Does your vehicle suffer from the following?

  • Difficult starting
  • Erratic or uneven tick-over or idle
  • Lumpy running
  • Hesitation on acceleration
  • Smoke on tick over or acceleration
  • Black “tar” around the injectors
  • Chuffing sound from the engine when running

It could be suffering from Injector Blow-by or the “Black Death.”

Injector blow-by can be the cause of some of the above symptoms. It occurs when the injector does not seal against the injector seat in the cylinder head. Often a chuffing sound is heard, or black “tar” can be seen around the injectors. The engine could also experience one or more of the above symptoms. In some engine applications, severe engine damage could result if this continues because the ECU will overcompensate for the fuelling on the cylinder or cylinders with the seating problem resulting in overheating, piston wash, or cylinder fuelling unbalance.

Even if the injector is removed, cleaned, and a new copper washer fitted and then replaced, it will not always rectify the problem. The seat in the cylinder head will have been eroded by the escaping combustion gases resulting in damage to the seat. The only way to reface the seat is to use a seat-cutting tool and gently reface the seat in the head.

The solution is refacing or cutting an injector seat.

Once the engine cowling and covers are removed, you could face a mess.

These injectors have been removed, but it did take some time. Still, we have found the most effective carbon remover, a product manufactured by Innotec called Turbo clean set. It has been suggested to help with the softening of carbon, oven cleaner, vinegar, Coca-cola, brake and carburettor cleaner can be used.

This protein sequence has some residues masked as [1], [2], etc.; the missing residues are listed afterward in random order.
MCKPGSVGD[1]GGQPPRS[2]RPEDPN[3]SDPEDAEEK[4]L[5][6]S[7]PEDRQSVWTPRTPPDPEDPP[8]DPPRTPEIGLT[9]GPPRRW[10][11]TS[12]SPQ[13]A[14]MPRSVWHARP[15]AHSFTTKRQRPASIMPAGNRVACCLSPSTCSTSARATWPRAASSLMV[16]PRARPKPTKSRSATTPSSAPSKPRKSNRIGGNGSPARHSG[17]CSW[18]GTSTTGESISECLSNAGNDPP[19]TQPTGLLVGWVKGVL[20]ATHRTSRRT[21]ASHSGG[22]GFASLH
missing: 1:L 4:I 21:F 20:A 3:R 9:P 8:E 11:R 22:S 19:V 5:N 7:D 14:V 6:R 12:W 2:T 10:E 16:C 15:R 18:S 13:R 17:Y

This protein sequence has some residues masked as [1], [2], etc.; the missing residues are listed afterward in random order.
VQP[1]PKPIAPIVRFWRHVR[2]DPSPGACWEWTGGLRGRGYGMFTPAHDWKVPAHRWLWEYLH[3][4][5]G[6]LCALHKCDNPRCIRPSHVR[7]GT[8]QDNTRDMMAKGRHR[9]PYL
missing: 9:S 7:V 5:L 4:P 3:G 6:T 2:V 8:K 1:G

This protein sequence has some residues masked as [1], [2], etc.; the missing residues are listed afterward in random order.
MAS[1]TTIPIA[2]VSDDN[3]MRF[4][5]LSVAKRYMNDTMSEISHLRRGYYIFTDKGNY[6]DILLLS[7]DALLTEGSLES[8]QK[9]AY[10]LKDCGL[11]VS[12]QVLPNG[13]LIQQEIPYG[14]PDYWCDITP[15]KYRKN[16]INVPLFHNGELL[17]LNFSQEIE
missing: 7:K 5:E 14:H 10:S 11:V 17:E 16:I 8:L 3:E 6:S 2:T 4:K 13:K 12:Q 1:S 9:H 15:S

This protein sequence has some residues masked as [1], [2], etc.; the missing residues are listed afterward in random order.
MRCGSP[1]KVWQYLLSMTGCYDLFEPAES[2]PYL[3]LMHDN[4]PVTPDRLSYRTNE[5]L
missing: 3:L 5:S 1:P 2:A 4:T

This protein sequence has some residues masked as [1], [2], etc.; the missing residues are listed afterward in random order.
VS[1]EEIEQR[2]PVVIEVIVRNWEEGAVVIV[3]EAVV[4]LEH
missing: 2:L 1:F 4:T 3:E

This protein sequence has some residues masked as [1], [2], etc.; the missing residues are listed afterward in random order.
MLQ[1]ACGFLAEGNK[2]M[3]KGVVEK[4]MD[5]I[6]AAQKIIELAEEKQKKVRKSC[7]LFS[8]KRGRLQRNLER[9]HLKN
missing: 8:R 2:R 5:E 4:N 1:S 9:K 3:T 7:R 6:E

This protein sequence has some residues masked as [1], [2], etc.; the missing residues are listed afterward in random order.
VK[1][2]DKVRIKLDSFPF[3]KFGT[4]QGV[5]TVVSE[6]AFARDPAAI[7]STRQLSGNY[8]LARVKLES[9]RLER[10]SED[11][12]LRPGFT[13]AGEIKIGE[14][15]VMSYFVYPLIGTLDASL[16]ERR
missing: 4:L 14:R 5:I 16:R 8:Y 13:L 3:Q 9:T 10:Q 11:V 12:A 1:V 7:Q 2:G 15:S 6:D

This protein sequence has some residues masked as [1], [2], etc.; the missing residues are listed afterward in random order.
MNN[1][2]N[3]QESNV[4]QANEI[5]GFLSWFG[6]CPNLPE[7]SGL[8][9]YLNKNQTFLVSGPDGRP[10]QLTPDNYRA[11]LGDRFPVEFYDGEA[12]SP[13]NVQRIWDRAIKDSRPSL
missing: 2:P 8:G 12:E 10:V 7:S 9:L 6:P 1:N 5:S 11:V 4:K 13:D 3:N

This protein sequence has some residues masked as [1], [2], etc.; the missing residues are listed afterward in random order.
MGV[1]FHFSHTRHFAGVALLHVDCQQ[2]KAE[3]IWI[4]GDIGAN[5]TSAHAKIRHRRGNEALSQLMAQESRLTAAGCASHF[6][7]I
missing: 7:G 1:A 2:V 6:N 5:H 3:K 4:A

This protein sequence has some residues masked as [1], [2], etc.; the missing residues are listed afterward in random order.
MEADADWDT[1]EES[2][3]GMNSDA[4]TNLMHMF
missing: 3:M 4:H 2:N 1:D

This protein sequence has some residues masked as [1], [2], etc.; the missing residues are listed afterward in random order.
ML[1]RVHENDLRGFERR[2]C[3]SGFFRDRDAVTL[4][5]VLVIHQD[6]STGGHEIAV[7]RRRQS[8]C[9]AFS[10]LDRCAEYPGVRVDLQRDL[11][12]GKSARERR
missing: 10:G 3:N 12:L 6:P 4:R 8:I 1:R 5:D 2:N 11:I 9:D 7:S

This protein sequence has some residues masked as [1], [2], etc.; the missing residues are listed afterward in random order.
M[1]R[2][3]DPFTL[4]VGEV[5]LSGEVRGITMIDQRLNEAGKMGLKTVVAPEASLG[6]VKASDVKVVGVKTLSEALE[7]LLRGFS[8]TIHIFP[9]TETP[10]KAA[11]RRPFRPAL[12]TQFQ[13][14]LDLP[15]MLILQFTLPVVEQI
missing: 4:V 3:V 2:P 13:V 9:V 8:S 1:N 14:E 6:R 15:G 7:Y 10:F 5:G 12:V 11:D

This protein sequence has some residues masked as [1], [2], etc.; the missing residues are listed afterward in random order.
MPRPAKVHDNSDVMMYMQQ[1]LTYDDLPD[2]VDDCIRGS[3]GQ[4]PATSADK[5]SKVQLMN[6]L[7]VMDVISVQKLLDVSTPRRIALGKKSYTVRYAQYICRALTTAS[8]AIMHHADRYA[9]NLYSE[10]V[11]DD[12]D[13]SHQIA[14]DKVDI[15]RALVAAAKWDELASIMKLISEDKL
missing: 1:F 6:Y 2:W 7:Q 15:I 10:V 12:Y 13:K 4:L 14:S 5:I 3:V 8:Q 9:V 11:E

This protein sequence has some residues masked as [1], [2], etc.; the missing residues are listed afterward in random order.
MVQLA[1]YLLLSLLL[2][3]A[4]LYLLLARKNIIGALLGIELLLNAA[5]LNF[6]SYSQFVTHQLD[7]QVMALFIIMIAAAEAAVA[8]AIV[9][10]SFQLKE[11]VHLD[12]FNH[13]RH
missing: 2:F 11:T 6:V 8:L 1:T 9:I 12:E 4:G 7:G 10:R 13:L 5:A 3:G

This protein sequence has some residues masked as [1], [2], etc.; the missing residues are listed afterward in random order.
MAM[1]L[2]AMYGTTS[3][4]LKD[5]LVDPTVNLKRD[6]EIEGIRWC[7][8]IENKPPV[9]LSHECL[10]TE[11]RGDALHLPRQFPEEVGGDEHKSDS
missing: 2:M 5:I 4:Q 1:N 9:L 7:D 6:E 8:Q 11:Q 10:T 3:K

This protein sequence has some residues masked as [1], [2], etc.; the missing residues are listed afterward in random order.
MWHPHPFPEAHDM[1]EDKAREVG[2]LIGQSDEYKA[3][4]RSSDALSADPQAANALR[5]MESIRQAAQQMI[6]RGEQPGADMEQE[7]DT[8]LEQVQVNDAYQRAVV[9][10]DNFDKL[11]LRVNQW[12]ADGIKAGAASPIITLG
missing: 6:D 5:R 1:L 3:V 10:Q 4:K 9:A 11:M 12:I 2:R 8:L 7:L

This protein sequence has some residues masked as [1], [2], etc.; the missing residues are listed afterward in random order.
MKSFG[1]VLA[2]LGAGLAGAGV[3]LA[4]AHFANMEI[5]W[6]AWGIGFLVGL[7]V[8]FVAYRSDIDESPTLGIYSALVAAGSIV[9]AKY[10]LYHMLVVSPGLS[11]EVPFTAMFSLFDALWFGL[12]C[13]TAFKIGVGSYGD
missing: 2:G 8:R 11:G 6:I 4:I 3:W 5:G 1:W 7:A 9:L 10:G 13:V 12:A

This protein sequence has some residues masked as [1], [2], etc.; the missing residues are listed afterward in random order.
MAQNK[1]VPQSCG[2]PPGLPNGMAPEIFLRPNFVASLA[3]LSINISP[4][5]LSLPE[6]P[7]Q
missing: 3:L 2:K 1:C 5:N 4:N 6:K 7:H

Top Tip:

Try to remove the injectors from a hot engine; the heat softens the carbon allowing for the removal.

Once the injectors are out, let the engine cool, allowing you to chip the hardened carbon and clean the surrounding area.


Above – Injectors that have suffered from blow-by notice the carbon on the body of the injectors.

Below – The head has been removed; notice how the copper heat shield washer has been left behind; this will need to be removed so that the cylinder seat can be cleaned.

Once the injector/injectors are removed, the seat cutter is placed in the injector recess and, with a bit of downward pressure, rotated in a clockwise direction for a few revolutions. A small amount of lubricant, like WD40, sprayed on the teeth of the cutter will help to prevent the edge from chattering and causing a stepped cut rather than a nice clean finish.
Remove the seat cutter and use either compressed air or a vacuum cleaner to clean the recess and inspect the seat. Continue until you have a clean seat for the new copper washer to seal.
Refitting the injectors, leave the inlet plastic protective plugs on, remove the nozzle protective cap and using a small amount of the white ceramic grease, “paste” the copper washer onto the injector nozzle/cap nut. This ensures it does not fall off when you insert the injector into the injector recess.
Smear the injector body with a bit of white ceramic grease and place the injector into the recess, fit the injector clamp and tighten to specifications.
Continue with the remaining injectors.
Once the engine fires do not over-rev; instead, let the engine tick over for a while.
Make a solution of dishwasher soap and water and whilst the vehicle is running, spray this solution around the injector to check for any more blow-by.

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